Fitzroy Gardens (7/10)
Fitzroy Gardens are a short walk from Flinders Street and are a peaceful place to escape the bustle of the city. Of particular interest are the ‘Fairy Tree‘ and miniature Tudor Village.
Royal Exhibition Building (5/10)
I do love a good UNESCO Heritage Site, but this is not one of them! It’s not bad, but just not good. Opened in 1880 for Melbourne’s first International Exhibition, it was added to the UNESCO list in 2004 as the only surviving 19th century ‘Palace of Industry’.
The gardens surrounding it are beautiful, and it is due to re-open fully to the public in 2020, which will allow people to see inside for the first Tim pin many years. I will head back then when the scaffolding is down, and see if I change my opinion!
Details: This section covers things to do in the suburbs of Melbourne. They are all accessible by a short trip in the car or on public transport.
St Kilda Penguins (8/10)
It’s one of the great delights of the Southern Hemisphere that there are penguins. I loved visiting them in South Africa as a kid. Australia is home to the smallest penguins in the world, the appropriately and obviously named Little Penguin (hardly a surprise from a country that decided to rename the program Countdown to Letters and Numbers!). There is a huge colony at Philip Island but you don’t have to travel that far, as they also have a home right under St Kilda Pier.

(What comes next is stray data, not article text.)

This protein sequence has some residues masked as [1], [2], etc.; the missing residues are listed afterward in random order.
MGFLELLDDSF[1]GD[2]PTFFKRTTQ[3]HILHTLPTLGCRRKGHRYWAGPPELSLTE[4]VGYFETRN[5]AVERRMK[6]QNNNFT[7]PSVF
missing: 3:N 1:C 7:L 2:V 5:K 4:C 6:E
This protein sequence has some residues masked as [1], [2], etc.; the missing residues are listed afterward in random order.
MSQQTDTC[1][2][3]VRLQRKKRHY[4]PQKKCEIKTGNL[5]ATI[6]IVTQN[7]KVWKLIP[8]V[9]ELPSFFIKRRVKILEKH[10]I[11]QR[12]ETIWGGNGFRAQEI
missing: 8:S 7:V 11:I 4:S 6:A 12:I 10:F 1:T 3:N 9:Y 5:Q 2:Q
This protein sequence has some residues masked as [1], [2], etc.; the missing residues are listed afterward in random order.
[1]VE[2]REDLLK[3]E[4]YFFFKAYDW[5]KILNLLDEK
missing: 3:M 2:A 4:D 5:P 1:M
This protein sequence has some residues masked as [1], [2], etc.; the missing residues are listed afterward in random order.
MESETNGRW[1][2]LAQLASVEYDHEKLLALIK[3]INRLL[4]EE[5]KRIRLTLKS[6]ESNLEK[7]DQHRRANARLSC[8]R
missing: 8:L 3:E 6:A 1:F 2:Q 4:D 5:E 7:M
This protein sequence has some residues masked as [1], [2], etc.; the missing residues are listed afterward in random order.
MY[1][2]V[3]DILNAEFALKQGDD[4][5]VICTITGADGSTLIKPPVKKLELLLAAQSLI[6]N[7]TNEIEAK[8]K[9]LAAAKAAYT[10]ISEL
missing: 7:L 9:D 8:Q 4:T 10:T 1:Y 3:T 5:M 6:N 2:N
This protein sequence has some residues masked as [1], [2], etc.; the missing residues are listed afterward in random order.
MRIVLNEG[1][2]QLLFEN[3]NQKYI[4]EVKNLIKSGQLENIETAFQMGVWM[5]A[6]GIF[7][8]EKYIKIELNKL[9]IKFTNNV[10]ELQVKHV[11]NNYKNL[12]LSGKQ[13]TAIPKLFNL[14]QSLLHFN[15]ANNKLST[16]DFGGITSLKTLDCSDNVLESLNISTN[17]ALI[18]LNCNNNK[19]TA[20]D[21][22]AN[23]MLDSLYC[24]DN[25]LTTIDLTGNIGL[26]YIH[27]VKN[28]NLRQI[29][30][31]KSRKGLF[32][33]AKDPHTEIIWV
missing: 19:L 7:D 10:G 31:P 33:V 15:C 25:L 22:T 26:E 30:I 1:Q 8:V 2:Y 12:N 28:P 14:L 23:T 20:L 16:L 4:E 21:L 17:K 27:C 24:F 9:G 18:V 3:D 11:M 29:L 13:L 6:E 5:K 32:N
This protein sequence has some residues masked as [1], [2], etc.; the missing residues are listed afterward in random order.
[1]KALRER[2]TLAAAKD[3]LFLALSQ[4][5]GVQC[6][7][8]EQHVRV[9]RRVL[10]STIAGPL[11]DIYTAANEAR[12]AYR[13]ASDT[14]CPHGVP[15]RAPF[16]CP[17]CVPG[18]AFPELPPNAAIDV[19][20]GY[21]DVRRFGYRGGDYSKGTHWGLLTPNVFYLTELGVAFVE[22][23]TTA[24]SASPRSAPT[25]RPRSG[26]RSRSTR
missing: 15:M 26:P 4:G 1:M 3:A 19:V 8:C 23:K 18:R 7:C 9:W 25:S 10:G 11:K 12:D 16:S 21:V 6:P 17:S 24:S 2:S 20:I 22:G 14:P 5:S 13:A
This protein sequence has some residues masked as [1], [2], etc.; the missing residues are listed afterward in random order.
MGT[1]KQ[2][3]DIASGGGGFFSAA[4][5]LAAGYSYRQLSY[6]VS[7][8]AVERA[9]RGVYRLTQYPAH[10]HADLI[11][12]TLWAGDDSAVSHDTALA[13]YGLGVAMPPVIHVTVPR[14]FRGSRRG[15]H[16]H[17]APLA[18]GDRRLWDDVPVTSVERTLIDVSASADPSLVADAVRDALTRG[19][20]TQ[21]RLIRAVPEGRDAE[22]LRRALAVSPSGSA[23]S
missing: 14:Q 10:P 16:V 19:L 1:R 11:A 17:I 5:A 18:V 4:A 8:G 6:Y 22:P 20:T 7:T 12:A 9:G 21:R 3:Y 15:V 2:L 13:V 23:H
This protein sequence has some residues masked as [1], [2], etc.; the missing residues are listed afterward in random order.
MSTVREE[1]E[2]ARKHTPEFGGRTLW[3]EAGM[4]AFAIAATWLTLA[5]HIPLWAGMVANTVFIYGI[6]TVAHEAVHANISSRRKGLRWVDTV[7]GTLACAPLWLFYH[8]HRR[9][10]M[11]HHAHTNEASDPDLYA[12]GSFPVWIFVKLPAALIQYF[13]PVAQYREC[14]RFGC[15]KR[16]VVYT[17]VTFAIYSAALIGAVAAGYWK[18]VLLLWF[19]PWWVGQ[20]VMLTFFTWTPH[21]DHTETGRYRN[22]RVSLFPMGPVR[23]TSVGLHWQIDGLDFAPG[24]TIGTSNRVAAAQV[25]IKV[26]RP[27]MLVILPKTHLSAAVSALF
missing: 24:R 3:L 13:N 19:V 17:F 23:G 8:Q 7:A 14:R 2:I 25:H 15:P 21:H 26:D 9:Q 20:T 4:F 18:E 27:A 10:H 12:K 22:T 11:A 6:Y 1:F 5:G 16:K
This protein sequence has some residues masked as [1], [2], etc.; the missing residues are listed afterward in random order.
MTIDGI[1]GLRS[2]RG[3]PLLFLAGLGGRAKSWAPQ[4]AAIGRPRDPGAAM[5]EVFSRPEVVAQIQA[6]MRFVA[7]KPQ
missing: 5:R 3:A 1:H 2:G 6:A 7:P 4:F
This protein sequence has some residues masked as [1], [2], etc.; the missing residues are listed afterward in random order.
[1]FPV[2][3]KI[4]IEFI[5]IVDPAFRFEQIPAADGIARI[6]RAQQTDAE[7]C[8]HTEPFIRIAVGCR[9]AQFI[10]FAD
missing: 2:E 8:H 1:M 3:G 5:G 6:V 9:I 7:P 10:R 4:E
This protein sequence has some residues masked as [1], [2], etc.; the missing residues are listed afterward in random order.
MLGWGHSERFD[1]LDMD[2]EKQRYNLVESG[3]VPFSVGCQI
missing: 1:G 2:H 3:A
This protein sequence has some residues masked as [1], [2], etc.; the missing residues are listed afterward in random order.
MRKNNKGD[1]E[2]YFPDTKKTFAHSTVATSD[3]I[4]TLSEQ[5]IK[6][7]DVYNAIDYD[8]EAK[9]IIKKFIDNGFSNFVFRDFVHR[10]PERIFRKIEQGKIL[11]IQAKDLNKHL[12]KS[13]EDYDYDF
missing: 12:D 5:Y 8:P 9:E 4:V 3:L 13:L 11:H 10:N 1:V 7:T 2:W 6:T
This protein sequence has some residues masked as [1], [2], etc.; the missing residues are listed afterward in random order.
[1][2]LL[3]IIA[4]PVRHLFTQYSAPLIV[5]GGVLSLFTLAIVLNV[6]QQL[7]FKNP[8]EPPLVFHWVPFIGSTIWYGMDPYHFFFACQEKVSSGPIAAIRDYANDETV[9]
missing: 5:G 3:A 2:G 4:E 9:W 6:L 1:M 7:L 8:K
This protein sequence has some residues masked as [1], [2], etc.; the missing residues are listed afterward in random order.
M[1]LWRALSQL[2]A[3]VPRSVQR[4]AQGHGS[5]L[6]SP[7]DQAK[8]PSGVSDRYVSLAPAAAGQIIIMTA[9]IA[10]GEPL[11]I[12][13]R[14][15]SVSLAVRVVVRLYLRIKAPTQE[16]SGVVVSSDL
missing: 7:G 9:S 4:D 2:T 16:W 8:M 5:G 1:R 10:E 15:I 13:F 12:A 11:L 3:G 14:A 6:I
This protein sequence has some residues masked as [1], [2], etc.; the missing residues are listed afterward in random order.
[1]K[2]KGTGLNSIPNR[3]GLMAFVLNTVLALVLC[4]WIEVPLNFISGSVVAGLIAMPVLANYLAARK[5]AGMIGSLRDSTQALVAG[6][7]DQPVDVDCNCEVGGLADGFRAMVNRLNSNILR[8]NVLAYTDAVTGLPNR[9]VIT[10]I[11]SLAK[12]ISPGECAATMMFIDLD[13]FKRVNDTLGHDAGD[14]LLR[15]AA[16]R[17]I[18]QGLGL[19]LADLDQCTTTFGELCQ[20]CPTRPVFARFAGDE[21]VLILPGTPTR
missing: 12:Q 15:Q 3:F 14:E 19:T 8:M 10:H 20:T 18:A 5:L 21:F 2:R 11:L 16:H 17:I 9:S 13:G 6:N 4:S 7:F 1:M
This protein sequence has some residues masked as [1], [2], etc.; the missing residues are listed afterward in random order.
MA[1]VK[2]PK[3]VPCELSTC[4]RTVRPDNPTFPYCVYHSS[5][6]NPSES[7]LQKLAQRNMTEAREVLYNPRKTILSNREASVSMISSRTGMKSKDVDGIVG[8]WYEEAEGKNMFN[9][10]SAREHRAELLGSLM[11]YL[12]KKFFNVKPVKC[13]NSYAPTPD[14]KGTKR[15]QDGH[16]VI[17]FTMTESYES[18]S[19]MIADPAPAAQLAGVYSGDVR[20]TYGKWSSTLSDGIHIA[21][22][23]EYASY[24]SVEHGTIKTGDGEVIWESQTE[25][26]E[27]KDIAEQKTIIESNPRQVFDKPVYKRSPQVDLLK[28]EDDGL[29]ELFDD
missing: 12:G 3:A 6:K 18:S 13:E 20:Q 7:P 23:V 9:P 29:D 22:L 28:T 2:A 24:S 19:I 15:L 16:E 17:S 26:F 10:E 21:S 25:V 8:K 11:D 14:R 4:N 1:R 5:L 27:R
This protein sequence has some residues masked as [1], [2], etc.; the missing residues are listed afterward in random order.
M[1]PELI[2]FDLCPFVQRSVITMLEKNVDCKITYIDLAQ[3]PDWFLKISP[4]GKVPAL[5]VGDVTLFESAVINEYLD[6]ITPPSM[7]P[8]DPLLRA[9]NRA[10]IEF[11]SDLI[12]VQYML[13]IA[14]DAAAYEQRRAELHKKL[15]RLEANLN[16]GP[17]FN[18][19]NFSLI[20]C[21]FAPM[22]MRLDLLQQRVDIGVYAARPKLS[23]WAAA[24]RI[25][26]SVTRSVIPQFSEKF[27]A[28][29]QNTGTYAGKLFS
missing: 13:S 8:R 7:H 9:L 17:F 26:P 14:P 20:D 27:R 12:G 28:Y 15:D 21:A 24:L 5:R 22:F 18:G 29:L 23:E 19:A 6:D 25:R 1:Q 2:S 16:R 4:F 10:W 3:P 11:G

HOW TO GET THERE: Jump on the number 16 tram at Federation Square and it’ll take you about 30 minutes to get to St Kilda.
Ok, I’m probably a little biased as this is where we set up home in Australia, but Williamstown is fantastic! There is an amazing beach, the historic botanic gardens, Point Gellibrand Coastal Heritage Park (where the first European settlers in Victoria arrived), a beautiful little town centre and the classic view of Melbourne across the bay. You can even have lunch in a re-creation of the Titanic. What’s not to love!?
A walk around the peninsula similar to this one, would be the perfect plan, starting on the bayside to take photos of Melbourne, then walking through Point Gellibrand Park, past the beach and ending up at my favourite place in Williamstown – Jawbone Marine Sanctuary (pictured above).
HOW TO GET THERE: Easily accessed from Flinders Street Station, it will take about 30 minutes by train. There are three stops in town, Williamstown Beach is best for Fort Gellibrand and the beach, with Williamstown being best for the centre. For an alternative trip, get the St Kilda Ferry from Port Melbourne or St Kilda for an amazing trip across the bay.
Brighton Beach (6/10)